Cysteine modifications emerge as important players in cellular signaling and homeostasis. Here, we present a chemical proteomics strategy for quantitative analysis of reversibly modified Cysteines using bioorthogonal cleavable-linker and switch technique (Cys-BOOST). Compared to iodoTMT for total Cysteine analysis, Cys-BOOST shows a threefold higher sensitivity and considerably higher specificity and precision.
Using iodoTMT-based enrichment we quantified 9,966 Cys peptides and 3,446 background peptides (74% specificity), compared to 25,019 Cys peptides and only 581 background peptides for Cys-BOOST (98% specificity). We assessed the technical reproducibility of both workflows through individual processing of technical replicates and obtained relative standard deviations of 36 % (iodoTMT) vs 9 % (Cys-BOOST). We compared the average scaled TMT reporter intensities (sum of all TMT reporter intensities of Cys containing PSMs/number of Cys containing PSMs) of all Cys containing PSMs quantified by either Cys-BOOST or iodoTMT. The average scaled TMT intensity observed for Cys-BOOST was around 4 times higher, despite the higher number of Cys peptides detected with Cys-BOOST which may come along with the identification of many low abundant peptides. These results indicate a considerably higher recovery, which comes along with more precise quantification.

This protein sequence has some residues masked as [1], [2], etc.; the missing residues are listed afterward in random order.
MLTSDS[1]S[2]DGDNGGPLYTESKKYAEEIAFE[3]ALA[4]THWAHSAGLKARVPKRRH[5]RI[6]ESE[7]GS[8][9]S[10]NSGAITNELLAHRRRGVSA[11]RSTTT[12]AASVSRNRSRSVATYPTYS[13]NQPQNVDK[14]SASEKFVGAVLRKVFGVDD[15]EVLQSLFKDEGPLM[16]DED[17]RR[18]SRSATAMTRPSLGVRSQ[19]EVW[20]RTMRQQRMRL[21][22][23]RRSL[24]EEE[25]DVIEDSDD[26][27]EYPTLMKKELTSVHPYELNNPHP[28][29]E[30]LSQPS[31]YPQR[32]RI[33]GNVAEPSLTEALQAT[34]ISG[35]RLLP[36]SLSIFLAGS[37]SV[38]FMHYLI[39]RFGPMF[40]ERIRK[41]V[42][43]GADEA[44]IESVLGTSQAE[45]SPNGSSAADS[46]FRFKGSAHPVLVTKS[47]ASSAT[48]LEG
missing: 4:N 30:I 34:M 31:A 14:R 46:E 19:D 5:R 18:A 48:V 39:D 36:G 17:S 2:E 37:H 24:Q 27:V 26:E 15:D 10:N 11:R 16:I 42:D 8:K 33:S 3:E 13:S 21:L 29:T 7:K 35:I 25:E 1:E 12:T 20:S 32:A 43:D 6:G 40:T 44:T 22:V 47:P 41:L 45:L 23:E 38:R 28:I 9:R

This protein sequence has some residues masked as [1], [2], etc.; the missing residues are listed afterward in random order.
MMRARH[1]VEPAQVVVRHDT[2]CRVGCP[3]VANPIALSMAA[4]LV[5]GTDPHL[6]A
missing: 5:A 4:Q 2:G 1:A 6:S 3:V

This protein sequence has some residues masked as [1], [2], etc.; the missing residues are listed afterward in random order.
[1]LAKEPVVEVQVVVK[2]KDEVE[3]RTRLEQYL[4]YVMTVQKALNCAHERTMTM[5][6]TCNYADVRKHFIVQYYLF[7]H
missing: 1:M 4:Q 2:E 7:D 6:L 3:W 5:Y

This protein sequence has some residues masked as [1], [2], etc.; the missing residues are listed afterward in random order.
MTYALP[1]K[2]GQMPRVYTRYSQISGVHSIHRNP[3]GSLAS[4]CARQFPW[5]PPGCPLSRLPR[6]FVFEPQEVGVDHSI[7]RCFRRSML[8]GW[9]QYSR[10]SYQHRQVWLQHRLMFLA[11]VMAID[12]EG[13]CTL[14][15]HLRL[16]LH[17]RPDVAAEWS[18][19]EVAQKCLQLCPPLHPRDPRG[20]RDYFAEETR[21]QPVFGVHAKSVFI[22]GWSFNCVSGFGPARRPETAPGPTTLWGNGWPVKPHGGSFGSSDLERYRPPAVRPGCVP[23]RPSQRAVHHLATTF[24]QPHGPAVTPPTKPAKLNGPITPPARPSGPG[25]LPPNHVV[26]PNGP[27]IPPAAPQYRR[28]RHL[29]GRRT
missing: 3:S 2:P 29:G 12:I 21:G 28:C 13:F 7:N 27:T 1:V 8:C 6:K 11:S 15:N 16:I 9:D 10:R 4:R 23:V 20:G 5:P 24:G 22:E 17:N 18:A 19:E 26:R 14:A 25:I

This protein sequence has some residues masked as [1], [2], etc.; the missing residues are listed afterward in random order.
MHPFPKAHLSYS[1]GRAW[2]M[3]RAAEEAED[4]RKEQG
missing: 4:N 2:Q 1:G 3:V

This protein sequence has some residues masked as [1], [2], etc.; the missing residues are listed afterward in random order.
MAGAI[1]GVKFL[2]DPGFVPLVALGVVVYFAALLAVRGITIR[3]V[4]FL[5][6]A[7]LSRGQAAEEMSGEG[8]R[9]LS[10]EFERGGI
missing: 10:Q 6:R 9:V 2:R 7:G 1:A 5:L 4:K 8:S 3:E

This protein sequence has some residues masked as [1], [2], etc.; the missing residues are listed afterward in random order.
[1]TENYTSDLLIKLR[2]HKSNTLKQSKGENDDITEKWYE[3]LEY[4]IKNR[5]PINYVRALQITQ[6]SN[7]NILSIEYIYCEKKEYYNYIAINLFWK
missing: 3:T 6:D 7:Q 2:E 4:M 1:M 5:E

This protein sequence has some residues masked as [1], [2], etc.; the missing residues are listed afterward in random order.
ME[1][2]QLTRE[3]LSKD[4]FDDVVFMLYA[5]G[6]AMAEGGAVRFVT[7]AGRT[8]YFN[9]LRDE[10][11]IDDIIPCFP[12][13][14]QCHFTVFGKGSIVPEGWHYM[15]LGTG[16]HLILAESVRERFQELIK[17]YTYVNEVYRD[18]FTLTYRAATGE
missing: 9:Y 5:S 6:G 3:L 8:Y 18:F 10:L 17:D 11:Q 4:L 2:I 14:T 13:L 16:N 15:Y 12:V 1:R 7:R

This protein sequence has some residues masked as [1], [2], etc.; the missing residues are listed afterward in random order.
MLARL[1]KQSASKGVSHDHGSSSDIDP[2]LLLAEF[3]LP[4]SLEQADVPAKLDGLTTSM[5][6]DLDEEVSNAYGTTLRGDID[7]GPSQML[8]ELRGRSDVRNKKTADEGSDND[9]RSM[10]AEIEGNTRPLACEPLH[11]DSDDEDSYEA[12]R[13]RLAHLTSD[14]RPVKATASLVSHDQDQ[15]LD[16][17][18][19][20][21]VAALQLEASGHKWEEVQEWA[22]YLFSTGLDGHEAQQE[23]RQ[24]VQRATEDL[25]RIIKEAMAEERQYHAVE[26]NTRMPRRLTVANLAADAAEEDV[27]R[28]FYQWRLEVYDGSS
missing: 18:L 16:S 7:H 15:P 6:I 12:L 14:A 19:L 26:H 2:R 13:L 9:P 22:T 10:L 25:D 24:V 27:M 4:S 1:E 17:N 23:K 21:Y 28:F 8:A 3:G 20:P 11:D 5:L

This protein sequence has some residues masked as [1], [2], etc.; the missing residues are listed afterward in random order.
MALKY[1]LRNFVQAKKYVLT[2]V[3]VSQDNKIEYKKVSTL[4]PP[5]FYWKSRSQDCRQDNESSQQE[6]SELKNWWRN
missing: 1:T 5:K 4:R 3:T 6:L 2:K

Analyzing S-nitrosylation (SNO) in S-nitrosoglutathione (GSNO)-treated and non-treated HeLa extracts Cys-BOOST identifies 8,304 SNO sites on 3,632 proteins covering a wide dynamic range of the proteome. Consensus motifs of SNO sites with differential GSNO reactivity confirm the relevance of both acid-base catalysis and local hydrophobicity for NO targeting to particular Cysteines. Applying Cys-BOOST to SH-SY5Y cells, we identify 2,151 SNO sites under basal conditions and reveal significantly changed SNO levels as response to early nitrosative stress, involving neuro(axono)genesis, glutamatergic synaptic transmission, protein folding/translation, and DNA replication. Our work suggests SNO as a global regulator of protein function akin to phosphorylation and ubiquitination.